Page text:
Two paths, or one?

It all started when I was riding my bicycle in to work last week.

As I completed a left turn out of an intersection, it hit me: would my rear tire ever become perfectly in line with the front tire?  Mathematically it wouldn’t, would it?  Wasn’t that some kind of asymptote?

Here’s my bike finishing the left turn:

bicycle-straightening-out

…and the position of its wheels over time (time proceeding leftwards in this case ;) :

bicycle-path-of-rear-tire-relative-to-front-tire

Don’t Give Me That

And don’t give me “You’re going to joggle the handlebars and the rear tire will cross that asymptote.”  Because if that happens (as I admit it will (repeatedly if you ride like I do!)), you will have merely shifted the asymptoticity to the other side — the rear tire will be approaching from positive instead of negative infinity!

Concentric Circles

We didn’t solve that one, but while I was explaining my question to some co-workers last week and drawing on my white board, I drew the paths of my bicycle’s wheels as I had performed the left turn:

bicycle-whiteboard-drawing1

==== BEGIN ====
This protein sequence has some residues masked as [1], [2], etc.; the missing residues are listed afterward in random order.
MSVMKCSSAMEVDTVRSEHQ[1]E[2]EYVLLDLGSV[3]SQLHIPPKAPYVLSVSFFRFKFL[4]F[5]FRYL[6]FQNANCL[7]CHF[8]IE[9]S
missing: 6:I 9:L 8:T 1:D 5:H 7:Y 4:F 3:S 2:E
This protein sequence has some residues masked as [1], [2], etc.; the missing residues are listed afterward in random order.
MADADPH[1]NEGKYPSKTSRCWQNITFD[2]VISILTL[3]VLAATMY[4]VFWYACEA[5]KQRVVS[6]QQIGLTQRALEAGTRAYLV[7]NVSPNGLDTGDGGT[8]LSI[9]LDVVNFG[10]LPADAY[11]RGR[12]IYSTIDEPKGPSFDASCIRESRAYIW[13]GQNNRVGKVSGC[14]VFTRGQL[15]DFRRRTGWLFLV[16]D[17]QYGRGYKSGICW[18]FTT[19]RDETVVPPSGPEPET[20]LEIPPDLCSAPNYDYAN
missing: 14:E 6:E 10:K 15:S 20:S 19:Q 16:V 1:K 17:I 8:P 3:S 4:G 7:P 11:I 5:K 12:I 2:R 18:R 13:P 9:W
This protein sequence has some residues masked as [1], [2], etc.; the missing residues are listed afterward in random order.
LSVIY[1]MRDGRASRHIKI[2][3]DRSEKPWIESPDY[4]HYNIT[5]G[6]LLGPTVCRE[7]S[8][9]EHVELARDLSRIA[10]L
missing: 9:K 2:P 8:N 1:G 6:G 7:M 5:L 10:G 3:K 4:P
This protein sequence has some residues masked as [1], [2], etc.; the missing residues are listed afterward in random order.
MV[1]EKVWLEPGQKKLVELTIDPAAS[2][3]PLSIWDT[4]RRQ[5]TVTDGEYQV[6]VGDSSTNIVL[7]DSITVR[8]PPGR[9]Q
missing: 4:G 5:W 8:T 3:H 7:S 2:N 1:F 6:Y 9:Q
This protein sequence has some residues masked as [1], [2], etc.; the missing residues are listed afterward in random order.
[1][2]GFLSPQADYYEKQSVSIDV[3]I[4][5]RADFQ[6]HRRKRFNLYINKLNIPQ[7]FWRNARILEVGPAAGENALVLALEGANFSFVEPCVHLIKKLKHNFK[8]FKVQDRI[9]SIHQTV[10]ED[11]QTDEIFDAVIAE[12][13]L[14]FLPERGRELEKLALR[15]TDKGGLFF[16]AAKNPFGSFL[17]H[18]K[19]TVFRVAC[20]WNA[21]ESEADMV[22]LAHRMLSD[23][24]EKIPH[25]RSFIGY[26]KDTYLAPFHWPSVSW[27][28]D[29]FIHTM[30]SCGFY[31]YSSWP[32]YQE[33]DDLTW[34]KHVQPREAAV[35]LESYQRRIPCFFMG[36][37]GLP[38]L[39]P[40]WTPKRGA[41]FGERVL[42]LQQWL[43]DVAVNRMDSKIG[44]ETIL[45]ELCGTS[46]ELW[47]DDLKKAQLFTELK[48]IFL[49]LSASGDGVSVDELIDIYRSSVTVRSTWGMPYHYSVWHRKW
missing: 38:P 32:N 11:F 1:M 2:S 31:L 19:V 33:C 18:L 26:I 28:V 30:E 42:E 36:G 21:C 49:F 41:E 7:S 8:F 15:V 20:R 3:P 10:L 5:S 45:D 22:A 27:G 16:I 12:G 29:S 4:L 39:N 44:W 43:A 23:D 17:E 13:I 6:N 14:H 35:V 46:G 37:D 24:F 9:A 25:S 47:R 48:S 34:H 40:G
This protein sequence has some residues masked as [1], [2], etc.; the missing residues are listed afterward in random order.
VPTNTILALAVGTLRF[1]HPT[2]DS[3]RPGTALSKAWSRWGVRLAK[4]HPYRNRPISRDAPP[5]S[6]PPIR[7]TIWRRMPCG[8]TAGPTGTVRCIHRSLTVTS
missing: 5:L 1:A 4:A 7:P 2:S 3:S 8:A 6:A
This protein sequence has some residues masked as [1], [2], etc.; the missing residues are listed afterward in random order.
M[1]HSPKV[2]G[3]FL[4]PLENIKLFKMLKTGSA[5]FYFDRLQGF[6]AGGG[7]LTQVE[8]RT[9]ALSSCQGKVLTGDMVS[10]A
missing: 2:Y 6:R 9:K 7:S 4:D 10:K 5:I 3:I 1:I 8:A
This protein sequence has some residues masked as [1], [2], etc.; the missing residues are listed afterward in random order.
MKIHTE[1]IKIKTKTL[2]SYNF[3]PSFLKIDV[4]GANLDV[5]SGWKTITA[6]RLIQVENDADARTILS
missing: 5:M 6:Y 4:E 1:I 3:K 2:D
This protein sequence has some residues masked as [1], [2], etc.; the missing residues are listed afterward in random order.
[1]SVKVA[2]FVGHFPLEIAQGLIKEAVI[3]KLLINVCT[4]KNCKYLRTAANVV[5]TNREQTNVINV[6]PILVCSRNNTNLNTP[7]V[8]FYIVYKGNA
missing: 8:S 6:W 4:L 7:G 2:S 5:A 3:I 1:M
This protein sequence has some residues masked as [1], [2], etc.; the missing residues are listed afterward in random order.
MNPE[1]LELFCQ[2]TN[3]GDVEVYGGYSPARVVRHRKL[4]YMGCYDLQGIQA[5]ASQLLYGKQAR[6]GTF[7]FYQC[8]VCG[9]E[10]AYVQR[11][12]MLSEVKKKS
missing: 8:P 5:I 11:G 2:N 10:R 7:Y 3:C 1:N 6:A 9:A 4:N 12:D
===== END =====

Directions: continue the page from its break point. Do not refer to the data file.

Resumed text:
But someone took issue with the two separate paths, saying they should be one path.

If It Weren’t For The Lean

This seemed easy to address: of course they trace out two different paths, because (in the extreme case) if you turn the handlebars perpendicular to the rear wheel, the rear wheel doesn’t go at all:

bicycle-turn-right-angle-wheel-paths

Yes, said someone — but it’s different when you’re leaning — or else the rear tire must do some skidding.

Hmm.  Leaning?  Skidding?  Now I could envision it both ways.   There’s a discussion about this out there, but I got lost in the details. So…

I brought in my bicycle and we did an experiment in the parking lot, last Friday.

Which was it, gentle reader?  Two paths, or one?

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